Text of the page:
The Threshold – between Restraints and Salvation

by: Parshva Palkhiwala
Instructors: Uday Andhare, Sankalpa
25 January 2018

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Bathed in the holy water, wrapped in saffron muslin and placed on the wooden pyre,
the dead are consumed by the flames in the largest crematorium,
in the oldest city, on the holiest river in the world.

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Stretching along the western edge of the sacred Ganges, the city of Varanasi is Hinduism’s spiritual capital. It has 84 ghats along the river, accessed through narrow alleys, each is a result of a unique story and purpose that led to the emergence of a riverfront that consists of series of steps, platforms and pavilions leading to the river Ganga. Overtime, it is perceived as a singular elevation made of diverse elements and actions.

For almost 5000 years, Hindus have believed that if they die here and their ashes are scattered in the Ganges, their souls will be liberated from the cycle of birth, death and reincarnation. The ritual of death has taken a new meaning in this city of Shiva, where fear of death is converted into a never-ending celebration of salvation. Here, the Manikarnika Ghat provides a spiritual shortcut for this gateway to heaven. In Varanasi, life and death mingle freely. A unique community called ‘Dom’ has been burning corpses for centuries now. Though they are social outcasts, they play a pivotal role in rituals of cremation. Earlier, limited only to locals and higher caste Hindus, the luxury of getting cremated at Manikarnika Ghat has become easily accessible for Hindus across the world because of the overall economic stability and booming tourism market.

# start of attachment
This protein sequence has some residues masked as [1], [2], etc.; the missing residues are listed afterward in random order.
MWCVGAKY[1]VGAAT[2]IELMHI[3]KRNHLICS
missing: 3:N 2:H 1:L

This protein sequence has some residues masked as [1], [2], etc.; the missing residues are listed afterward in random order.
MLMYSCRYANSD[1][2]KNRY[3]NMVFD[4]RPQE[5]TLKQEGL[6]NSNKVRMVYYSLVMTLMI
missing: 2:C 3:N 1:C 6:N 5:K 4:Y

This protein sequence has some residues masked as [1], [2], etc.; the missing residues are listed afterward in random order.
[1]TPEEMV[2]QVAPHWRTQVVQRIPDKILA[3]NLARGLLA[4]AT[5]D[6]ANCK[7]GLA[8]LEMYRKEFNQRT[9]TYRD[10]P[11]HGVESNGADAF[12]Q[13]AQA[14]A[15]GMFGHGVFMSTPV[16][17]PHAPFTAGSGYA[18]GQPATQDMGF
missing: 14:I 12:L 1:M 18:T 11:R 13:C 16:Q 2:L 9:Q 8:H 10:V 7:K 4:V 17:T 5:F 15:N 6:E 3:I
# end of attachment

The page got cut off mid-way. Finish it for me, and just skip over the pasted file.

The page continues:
Now, with no significant development and limited space, Manikarnika Ghat is serving as many as 300 cremations per day. This

This human exceptionalism and uncontrolled profit driven industry of death has not only led to unhealthy environmental conditions and but is also fuelling an insensitivity towards the bereaver. Each year 350 tons of partially burnt bodies, and 1000 tons of ashes and cremation-related materials are discarded in the river. Poor Air quality around manikarnika ghat affects the wellbeing of the neighbourhood it resides in and communities it serves. Mother of the city, Ganga is a flood-prone river. During high water levels, narrower usable space makes conditions even worse.

A place which leads us to transcendence, now seeks an intervention that looks the context sensitively and holistically. Perhaps what is required is – architecture that effortlessly fits the historic context of Varanasi, yet, makes its presence felt by responding to today’s ambitions of a clean Ganga and healthier living environment. The proposed design forms a system of layers of activities which is guided by the typical routes/ journeys one must take. A coherent balance of technological advancements and ritualistic precedence is proposed by multiple crematoriums and a series of platforms, pavilions and steps along the ghat leading to the turbulent and holy waters of river Ganga.

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